Martin Bucer (1491-1551) was also won to the gospel of grace through Martin Luther. His subsequent evangelical public teaching at Heidelberg saw him almost stoned to death by his Dominican brethren. After the annulment of his monastic vows (1521), Bucer served for a time at the court of Elector Louis V (r. 1508-1544), as chaplain to Louis' younger brother, the future Elector Frederick II, before engaging in his main work as the leading Reformer of Strasbourg. Bucer's irenicism led to ecumenical compromises that were lamented by John Calvin (1509-1564) and others.4

Among Calvin's (admittedly weaker) connections with Heidelberg as regards polemics or irenics, we note his controversy on the Lord's Supper with the fiery Lutheran, Tilemann Hesshus, who taught at Heidelberg University. In response to Hesshus' 1560 diatribe, Calvin penned his Clear Explanation of Sound Doctrine Concerning the True Partaking of the Flesh and Blood of Christ in the Holy Supper, in Order to Dissipate the Mists of Tileman Heshusius (1561).5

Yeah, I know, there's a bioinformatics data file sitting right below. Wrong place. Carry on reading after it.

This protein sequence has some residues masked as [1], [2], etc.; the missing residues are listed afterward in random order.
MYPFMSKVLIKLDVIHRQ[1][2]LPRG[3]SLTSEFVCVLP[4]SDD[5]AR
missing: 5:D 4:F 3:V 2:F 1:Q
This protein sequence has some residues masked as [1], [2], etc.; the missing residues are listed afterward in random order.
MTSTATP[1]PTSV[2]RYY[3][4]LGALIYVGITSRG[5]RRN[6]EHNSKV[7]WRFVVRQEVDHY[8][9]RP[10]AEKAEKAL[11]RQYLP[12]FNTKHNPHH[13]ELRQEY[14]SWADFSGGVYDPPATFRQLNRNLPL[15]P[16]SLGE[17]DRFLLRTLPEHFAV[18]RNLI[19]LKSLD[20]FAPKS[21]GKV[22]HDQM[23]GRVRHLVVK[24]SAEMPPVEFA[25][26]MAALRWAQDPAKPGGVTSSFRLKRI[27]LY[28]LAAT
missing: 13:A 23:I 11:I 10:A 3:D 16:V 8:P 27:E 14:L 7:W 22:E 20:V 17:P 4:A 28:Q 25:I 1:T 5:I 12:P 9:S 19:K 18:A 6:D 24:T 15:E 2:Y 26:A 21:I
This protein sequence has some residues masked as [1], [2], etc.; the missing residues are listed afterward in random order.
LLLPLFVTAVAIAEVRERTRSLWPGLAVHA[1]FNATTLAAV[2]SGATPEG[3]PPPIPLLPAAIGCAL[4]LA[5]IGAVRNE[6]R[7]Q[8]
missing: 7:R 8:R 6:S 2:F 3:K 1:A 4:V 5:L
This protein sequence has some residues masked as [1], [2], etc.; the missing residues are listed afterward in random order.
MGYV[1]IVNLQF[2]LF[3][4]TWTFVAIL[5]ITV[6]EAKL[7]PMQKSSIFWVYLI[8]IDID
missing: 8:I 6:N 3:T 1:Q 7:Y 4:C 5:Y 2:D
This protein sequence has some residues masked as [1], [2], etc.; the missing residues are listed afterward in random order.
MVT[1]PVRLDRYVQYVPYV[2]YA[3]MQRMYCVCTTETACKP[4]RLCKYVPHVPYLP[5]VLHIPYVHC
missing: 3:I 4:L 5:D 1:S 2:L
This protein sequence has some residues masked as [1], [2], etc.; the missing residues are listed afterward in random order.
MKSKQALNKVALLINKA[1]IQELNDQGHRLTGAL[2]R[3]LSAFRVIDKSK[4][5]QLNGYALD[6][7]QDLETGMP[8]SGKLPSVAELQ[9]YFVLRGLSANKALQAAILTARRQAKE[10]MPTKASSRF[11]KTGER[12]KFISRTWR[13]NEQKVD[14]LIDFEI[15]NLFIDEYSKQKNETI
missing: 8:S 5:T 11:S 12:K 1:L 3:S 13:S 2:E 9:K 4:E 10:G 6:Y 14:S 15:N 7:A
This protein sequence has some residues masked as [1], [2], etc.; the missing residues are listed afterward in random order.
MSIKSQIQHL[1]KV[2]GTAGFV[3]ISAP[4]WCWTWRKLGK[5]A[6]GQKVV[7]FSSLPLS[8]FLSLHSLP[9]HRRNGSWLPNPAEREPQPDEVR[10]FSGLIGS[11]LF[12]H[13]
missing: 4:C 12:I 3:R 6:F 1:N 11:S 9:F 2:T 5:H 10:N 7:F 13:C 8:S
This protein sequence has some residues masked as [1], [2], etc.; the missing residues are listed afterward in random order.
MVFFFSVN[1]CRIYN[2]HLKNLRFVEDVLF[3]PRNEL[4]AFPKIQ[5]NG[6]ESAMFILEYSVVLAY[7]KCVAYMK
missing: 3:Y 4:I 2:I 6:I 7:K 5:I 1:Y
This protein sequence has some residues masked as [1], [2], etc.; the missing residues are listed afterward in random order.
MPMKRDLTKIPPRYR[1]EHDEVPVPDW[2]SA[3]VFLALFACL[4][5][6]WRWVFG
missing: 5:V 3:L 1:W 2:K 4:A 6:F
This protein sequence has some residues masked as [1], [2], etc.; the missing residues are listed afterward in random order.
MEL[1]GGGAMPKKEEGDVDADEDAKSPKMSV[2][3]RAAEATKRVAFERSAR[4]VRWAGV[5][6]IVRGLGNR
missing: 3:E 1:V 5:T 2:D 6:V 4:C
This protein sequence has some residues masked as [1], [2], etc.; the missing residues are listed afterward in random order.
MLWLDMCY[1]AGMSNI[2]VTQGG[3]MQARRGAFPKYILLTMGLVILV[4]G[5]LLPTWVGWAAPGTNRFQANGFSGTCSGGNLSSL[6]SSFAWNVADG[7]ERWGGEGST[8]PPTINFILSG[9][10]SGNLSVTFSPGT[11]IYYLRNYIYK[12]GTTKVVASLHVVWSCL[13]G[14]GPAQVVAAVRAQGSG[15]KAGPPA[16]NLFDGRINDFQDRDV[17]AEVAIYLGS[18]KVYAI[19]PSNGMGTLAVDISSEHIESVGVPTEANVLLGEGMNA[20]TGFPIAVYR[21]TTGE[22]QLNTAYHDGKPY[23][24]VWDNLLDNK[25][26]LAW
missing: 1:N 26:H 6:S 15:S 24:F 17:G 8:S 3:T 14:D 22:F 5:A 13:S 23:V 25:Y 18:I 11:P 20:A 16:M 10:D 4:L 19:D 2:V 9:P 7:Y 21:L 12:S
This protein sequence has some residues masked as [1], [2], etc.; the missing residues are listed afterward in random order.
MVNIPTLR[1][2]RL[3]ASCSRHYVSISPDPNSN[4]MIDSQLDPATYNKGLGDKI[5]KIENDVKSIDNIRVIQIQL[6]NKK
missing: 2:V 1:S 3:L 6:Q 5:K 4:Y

Lord's Supper Controversies at Heidelberg

Hesshus was also in the thick of heated strict Lutheran-Reformed polemics on the Lord's Supper, with adversaries within Heidelberg itself.6

Round one concerned a Frisian theology student from Leeuwarden, Stephan Silvius, involving the choice of his theses on the second sacrament, his gaining his doctorate and academic liberty at the university (1559). "Not only did Heshusius lose the immediate decision, he was also barred from attending future university senate meetings due to his highhanded conduct."7